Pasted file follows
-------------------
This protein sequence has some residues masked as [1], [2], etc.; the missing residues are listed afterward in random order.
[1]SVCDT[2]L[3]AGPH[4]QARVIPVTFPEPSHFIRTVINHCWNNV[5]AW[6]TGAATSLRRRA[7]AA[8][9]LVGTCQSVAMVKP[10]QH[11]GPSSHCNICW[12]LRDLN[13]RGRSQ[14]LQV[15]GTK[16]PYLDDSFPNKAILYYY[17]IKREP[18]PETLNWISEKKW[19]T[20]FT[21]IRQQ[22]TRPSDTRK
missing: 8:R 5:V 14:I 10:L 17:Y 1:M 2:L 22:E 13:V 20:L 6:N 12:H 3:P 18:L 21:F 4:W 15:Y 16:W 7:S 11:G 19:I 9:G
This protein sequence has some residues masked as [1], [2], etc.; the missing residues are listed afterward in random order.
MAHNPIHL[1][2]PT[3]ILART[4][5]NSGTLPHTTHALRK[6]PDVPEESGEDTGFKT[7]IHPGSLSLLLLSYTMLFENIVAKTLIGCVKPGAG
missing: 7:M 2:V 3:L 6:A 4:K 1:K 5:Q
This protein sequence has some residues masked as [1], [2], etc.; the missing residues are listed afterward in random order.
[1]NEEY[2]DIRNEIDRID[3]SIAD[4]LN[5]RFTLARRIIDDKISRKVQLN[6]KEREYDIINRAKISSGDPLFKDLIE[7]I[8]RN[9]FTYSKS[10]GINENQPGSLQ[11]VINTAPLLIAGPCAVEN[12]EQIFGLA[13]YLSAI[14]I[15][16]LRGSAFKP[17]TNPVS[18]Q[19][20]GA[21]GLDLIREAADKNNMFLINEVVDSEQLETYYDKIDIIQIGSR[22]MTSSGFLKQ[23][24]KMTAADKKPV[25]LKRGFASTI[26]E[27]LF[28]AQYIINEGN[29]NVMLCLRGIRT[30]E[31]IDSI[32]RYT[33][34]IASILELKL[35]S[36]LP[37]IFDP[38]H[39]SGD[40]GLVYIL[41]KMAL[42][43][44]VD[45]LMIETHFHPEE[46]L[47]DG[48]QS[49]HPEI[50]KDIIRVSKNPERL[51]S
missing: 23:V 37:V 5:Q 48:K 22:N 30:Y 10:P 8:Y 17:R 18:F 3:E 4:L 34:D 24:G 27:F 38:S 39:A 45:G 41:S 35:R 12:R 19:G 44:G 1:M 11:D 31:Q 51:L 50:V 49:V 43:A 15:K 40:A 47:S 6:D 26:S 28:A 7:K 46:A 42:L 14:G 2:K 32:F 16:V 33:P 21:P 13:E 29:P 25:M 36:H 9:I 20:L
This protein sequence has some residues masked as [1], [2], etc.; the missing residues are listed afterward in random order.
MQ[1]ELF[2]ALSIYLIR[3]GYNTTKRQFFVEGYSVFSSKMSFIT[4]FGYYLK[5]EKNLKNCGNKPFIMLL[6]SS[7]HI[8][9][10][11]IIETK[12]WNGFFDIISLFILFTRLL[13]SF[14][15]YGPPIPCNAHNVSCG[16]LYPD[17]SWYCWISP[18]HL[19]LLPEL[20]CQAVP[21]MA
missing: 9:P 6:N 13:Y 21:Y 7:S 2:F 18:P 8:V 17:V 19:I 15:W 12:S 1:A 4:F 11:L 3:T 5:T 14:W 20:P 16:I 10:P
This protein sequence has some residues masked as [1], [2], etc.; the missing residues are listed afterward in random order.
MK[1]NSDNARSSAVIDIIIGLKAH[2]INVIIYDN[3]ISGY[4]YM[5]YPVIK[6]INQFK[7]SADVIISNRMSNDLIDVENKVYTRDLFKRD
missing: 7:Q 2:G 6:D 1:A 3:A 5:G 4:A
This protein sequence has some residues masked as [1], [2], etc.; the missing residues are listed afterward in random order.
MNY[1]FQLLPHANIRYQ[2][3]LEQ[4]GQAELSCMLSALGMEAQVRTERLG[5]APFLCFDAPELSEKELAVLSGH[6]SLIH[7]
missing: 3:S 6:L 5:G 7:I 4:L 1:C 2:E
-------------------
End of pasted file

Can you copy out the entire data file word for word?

This protein sequence has some residues masked as [1], [2], etc.; the missing residues are listed afterward in random order.
[1]SVCDT[2]L[3]AGPH[4]QARVIPVTFPEPSHFIRTVINHCWNNV[5]AW[6]TGAATSLRRRA[7]AA[8][9]LVGTCQSVAMVKP[10]QH[11]GPSSHCNICW[12]LRDLN[13]RGRSQ[14]LQV[15]GTK[16]PYLDDSFPNKAILYYY[17]IKREP[18]PETLNWISEKKW[19]T[20]FT[21]IRQQ[22]TRPSDTRK
missing: 8:R 5:V 14:I 10:L 17:Y 1:M 2:L 22:E 13:V 20:L 6:N 12:H 3:P 18:L 21:F 4:W 15:Y 16:W 7:S 11:G 19:I 9:G
This protein sequence has some residues masked as [1], [2], etc.; the missing residues are listed afterward in random order.
MAHNPIHL[1][2]PT[3]ILART[4][5]NSGTLPHTTHALRK[6]PDVPEESGEDTGFKT[7]IHPGSLSLLLLSYTMLFENIVAKTLIGCVKPGAG
missing: 7:M 2:V 3:L 6:A 4:K 1:K 5:Q
This protein sequence has some residues masked as [1], [2], etc.; the missing residues are listed afterward in random order.
[1]NEEY[2]DIRNEIDRID[3]SIAD[4]LN[5]RFTLARRIIDDKISRKVQLN[6]KEREYDIINRAKISSGDPLFKDLIE[7]I[8]RN[9]FTYSKS[10]GINENQPGSLQ[11]VINTAPLLIAGPCAVEN[12]EQIFGLA[13]YLSAI[14]I[15][16]LRGSAFKP[17]TNPVS[18]Q[19][20]GA[21]GLDLIREAADKNNMFLINEVVDSEQLETYYDKIDIIQIGSR[22]MTSSGFLKQ[23][24]KMTAADKKPV[25]LKRGFASTI[26]E[27]LF[28]AQYIINEGN[29]NVMLCLRGIRT[30]E[31]IDSI[32]RYT[33][34]IASILELKL[35]S[36]LP[37]IFDP[38]H[39]SGD[40]GLVYIL[41]KMAL[42][43][44]VD[45]LMIETHFHPEE[46]L[47]DG[48]QS[49]HPEI[50]KDIIRVSKNPERL[51]S
missing: 23:V 37:V 5:Q 48:K 22:N 30:Y 10:P 8:Y 17:R 18:F 3:E 4:L 34:D 24:G 27:F 38:S 39:A 45:G 41:S 35:R 12:R 19:G 44:G 1:M 11:D 31:Q 51:L 50:V 49:V 43:A 15:K 40:A 47:S 6:D 26:S 28:A 7:K 46:A 42:L 14:G 2:K 32:F 16:V 33:P 21:P 13:E 29:P 25:M 36:H 9:I 20:L
This protein sequence has some residues masked as [1], [2], etc.; the missing residues are listed afterward in random order.
MQ[1]ELF[2]ALSIYLIR[3]GYNTTKRQFFVEGYSVFSSKMSFIT[4]FGYYLK[5]EKNLKNCGNKPFIMLL[6]SS[7]HI[8][9][10][11]IIETK[12]WNGFFDIISLFILFTRLL[13]SF[14][15]YGPPIPCNAHNVSCG[16]LYPD[17]SWYCWISP[18]HL[19]LLPEL[20]CQAVP[21]MA
missing: 9:P 6:N 13:Y 21:Y 7:S 2:F 18:P 8:V 17:V 19:I 15:W 12:S 1:A 4:F 11:L 3:T 5:T 14:W 20:P 16:I 10:P
This protein sequence has some residues masked as [1], [2], etc.; the missing residues are listed afterward in random order.
MK[1]NSDNARSSAVIDIIIGLKAH[2]INVIIYDN[3]ISGY[4]YM[5]YPVIK[6]INQFK[7]SADVIISNRMSNDLIDVENKVYTRDLFKRD
missing: 7:Q 2:G 6:D 1:A 3:A 5:G 4:A
This protein sequence has some residues masked as [1], [2], etc.; the missing residues are listed afterward in random order.
MNY[1]FQLLPHANIRYQ[2][3]LEQ[4]GQAELSCMLSALGMEAQVRTERLG[5]APFLCFDAPELSEKELAVLSGH[6]SLIH[7]
missing: 3:S 6:L 5:G 7:I 4:L 1:C 2:E